This paper investigates a display manipulation designed to support movement tasks where the location of a threat is uncertain and dynamic. The problem is analogous to that of a naval transportation task, where a ship has to move from one port to another under threat from several enemies of which only the initial positions are known. The display manipulation visualizes a time-dependent constraint on the area where an enemy can be, given its initial position and maximum speed, and adjusts the shape to the environment. The region outside this area represents a field of safe travel where the transport ship can move safely. Forty participants without prior knowledge of the task completed sixteen trials in an experiment that contrasted with and without visualization, and controlled for learning effects. The results suggest that the visualization significantly improved performance in the movement task and that it had a large effect. The visualization also significantly reduced variance in performance, which suggests that it generated a more consistent behavior among participants. It was also easy for the participants to make effective use of the visualization, and once exposed to the visualization, the learning transferred to a condition without the visualization. This study have practical utility for designers of combat information systems as the results indirectly suggest that people have difficulties in inferring the locations of targets of which they only have fragmentary information. Including similar visualizations in the design may consequently increase overall system performance.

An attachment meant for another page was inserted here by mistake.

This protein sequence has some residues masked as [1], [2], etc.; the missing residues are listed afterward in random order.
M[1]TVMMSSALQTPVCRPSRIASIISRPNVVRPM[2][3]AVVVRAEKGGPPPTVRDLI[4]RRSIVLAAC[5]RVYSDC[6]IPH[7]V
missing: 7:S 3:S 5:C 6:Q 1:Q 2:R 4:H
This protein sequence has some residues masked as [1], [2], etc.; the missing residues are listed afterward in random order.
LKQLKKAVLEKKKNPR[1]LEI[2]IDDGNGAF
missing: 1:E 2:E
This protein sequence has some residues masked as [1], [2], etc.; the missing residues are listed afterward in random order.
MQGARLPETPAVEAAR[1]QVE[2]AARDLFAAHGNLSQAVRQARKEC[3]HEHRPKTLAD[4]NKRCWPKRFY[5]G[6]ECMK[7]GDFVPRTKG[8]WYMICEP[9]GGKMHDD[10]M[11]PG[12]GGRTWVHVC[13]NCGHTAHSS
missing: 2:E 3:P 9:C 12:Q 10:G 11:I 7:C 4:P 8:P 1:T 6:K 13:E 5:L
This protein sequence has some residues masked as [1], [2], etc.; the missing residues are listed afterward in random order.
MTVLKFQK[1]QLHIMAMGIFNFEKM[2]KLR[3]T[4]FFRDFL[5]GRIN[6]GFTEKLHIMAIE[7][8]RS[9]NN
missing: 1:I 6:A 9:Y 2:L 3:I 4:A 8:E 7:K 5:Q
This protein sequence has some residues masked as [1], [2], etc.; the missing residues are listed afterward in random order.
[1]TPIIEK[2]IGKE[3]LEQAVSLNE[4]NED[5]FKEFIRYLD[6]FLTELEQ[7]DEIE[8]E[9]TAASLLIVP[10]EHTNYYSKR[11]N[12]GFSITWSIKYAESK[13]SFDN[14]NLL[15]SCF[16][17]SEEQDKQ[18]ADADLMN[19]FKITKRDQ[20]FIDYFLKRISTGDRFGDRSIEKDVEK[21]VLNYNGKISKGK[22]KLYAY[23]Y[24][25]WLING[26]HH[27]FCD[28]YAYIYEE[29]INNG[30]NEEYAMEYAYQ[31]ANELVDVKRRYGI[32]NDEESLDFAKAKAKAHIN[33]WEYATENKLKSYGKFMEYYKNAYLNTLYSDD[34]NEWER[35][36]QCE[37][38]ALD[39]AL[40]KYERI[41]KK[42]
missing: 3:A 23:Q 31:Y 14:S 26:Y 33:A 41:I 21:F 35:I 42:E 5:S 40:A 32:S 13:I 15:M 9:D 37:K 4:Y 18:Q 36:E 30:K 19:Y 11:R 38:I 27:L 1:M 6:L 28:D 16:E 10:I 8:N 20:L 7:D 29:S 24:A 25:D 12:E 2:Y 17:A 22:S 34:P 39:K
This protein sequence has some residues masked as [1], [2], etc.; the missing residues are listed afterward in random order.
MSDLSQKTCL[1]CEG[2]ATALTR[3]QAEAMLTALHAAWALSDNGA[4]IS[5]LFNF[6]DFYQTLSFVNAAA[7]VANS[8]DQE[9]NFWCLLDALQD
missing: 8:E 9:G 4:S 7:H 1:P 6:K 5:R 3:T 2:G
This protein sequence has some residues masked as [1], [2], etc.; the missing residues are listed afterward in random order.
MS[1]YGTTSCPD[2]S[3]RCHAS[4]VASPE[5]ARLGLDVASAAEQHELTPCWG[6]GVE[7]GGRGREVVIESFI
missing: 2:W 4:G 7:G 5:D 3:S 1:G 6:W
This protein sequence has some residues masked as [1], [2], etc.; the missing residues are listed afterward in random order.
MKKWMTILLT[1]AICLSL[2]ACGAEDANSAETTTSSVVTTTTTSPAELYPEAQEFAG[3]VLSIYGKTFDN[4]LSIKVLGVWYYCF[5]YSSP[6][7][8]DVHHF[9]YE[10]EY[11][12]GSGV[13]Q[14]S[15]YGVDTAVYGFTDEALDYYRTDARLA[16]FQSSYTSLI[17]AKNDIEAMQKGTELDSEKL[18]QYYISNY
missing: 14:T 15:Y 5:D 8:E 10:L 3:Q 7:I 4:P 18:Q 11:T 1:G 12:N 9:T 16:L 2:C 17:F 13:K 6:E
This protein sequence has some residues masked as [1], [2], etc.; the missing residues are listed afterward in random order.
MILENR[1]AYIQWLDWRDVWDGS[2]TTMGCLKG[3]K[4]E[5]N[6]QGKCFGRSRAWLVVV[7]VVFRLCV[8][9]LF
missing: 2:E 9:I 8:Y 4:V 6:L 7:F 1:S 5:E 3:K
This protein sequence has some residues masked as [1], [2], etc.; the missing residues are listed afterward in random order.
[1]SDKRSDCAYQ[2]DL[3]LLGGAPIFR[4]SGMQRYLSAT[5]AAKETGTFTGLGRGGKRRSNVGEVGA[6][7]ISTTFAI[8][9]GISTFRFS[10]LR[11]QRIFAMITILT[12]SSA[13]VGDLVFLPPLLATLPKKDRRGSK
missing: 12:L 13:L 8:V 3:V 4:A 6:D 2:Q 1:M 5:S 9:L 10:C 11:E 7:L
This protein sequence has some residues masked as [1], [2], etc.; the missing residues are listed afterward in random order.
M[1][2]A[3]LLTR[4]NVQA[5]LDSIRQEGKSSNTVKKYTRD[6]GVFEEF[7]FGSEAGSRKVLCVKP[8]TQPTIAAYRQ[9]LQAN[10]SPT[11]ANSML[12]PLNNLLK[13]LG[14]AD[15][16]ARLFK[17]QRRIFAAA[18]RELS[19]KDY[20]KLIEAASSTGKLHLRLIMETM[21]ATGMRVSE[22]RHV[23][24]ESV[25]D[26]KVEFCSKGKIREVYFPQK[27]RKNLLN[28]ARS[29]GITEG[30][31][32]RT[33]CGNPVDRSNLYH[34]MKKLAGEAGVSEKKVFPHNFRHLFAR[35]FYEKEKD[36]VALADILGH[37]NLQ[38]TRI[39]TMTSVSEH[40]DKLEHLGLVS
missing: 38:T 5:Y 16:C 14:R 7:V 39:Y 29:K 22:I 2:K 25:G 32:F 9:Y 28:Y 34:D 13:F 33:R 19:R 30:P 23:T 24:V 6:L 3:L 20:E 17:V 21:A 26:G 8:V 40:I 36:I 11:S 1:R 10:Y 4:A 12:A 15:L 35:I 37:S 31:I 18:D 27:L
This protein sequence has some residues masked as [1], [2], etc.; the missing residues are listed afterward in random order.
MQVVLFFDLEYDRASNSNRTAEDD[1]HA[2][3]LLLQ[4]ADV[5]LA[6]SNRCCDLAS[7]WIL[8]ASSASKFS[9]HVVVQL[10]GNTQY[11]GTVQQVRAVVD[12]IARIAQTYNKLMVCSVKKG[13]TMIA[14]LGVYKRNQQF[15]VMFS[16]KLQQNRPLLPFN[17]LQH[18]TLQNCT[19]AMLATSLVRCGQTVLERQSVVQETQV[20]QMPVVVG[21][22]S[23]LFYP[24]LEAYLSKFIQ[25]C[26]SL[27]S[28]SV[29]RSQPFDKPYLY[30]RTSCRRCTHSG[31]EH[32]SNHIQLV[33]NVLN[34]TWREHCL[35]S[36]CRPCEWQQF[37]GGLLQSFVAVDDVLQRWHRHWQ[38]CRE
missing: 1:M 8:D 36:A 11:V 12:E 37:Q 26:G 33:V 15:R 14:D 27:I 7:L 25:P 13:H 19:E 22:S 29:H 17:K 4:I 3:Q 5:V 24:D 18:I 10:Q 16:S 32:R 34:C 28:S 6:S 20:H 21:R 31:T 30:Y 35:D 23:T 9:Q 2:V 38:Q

• 12.
    Waldenström, Christofer
    Swedish National Defence College, Department of Military Studies, Command & Control Studies Division.
    What is Difficult in Naval Sensemaking?2008Conference paper (Refereed)
  • 13.
    Waldenström, Christofer
    et al.
    Swedish National Defence College, Department of Military Studies, Command & Control Studies Division.
    Ekenberg, L
    Danielsson, M
    Threat and control in military decision making2009Conference paper (Refereed)
1 - 13 of 13